While the curriculum under the Center for Conservation Excellence does not expect to directly create hunters, anglers, or conservationists, this effort’s ability to arm future professionals with honest and accurate principles of Wildlife Law will benefit the future of conservation in many ways and offer a critical balance to today’s legal education. Those working in the conservation industry depend on the legal system to defend their rights to operate under the North American Model to protect wildlife through modern data and science. For this to continue, law students and graduates need to understand the importance of conservation law and what it protects to help America’s wildlife, habitat, and rights to hunt and fish.
Conservation Law Education.
Every step of the way.
Undergraduate/Graduate Level Education
The concept of education in Wildlife Law/Policy is not limited to law colleges- existing programs allow for crossover between Law Colleges and, for example, Master’s Programs and existing relationships are working toward stand-alone curriculums in graduate level programs. Increasing the number of academic institutions that offer Wildlife Law is Step 1 to creating a more informed conservation legal profession.
The academic institutions that currently offer a wildlife life course in line with the North American Model and actual conservation law principles, as opposed to ideologies, include the law colleges at Michigan State, Indiana Maurer, University of Wyoming, and more.
Continuing Legal Education- Conservation Law Seminar
Most states require a certain number of Continuing Legal Education (CLE) credits for active attorneys and judges to maintain their U.S. license to practice law after their initial admission to their state bar association. By offering a Conservation Law CLE Seminar, the Center for Conservation Excellence is educating current and future practicing attorneys and judges on the realities of wildlife law and the applicable statutes that regulate conservation- as opposed to the court of public opinion and the special interest groups trying to change hundreds of years of precedent.
Supplemental Education is offered via pre-recorded videos on introductory topics of wildlife law- delivered by Program staff to student organizations, conservation clubs, bar associations, etc. and by nonprofit organizations to their members.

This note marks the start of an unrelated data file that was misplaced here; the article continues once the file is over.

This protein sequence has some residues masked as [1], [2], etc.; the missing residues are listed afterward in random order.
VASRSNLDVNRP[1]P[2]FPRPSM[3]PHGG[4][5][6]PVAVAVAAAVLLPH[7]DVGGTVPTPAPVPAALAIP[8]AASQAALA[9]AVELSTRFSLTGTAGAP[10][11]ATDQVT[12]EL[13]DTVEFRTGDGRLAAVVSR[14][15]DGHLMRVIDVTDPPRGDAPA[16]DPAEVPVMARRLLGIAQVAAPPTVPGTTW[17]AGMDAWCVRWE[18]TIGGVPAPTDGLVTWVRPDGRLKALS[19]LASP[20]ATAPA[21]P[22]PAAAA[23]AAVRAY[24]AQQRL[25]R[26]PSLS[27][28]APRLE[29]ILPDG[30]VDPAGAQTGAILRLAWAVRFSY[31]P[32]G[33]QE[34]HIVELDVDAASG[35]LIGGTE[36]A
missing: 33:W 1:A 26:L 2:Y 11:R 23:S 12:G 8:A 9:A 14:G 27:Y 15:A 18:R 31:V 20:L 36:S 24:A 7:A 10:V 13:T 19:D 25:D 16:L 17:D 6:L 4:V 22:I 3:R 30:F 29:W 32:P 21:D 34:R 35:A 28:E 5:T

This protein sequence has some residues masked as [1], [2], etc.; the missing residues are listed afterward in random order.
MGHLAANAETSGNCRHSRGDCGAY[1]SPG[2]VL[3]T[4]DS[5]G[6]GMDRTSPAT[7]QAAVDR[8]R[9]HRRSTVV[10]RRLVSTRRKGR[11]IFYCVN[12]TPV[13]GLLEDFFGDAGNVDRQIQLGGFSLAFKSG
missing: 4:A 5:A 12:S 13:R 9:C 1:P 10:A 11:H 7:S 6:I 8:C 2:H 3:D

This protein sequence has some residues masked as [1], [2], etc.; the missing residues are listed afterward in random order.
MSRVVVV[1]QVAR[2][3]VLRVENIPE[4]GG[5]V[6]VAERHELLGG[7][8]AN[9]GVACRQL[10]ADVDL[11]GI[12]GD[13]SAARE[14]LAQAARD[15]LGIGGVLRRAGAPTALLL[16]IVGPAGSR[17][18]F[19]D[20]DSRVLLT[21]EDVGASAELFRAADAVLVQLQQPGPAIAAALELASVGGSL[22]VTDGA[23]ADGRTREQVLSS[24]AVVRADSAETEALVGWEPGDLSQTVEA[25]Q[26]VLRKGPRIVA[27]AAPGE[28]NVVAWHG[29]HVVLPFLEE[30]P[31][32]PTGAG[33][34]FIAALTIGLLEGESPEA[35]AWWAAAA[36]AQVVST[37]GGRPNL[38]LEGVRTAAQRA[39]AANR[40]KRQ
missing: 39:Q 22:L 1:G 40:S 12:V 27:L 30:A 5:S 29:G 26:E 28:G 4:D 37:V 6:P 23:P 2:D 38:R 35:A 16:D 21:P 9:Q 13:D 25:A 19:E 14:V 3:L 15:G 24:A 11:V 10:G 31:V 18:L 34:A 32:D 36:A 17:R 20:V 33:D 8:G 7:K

Introductory topics include short videos and presentations on the core topics of Conservation Law and Wildlife Law, such as the North American Model of Wildlife Conservation, Public Trust Doctrine, Constitutional Right to Hunt and Fish, State v. Federal Management of Wildlife, International Wildlife Law & CITES, and more!
The final piece of the Conservation Flywheel model adds a practical element to the machine that attracts new partner colleges and new students to the program. The projects associated here are compiling conservation-based internships, externships, careers, and educators. Students looking to begin their careers in law and public policy and the schools that try to appeal to these individuals are interested in opportunities that increase a student’s chance of success once they graduate. With this goal, the Center is striving to create well-trained professionals that will eventually give back with their expertise and passion by embracing their new education and experiences in the conservation legal profession.
The Center for Conservation Excellence recognizes the importance of educating current students, as well as post-graduate professionals in the legal/policy conservation industry as to the threats to modern conservation efforts- of which the Animal Rights movement is a prime example.
We pledge to educate on actual
conservation law, not ideologies.
The Center for Conservation Excellence, its projects, and its ambitious goals to become available in all fifty states are already on their way to becoming a reality. New partners are coming aboard, and new technologies in education efficiency are being explored and developed frequently. Our management works with academic institutions, state agencies, and partnering non-profits to change the minds of the future generations of legal practitioners across the country by offering access to education in Wildlife Law. The next several years of hard work in laying a conservation law education foundation across the country will help the future of wildlife conservation programs in America for generations.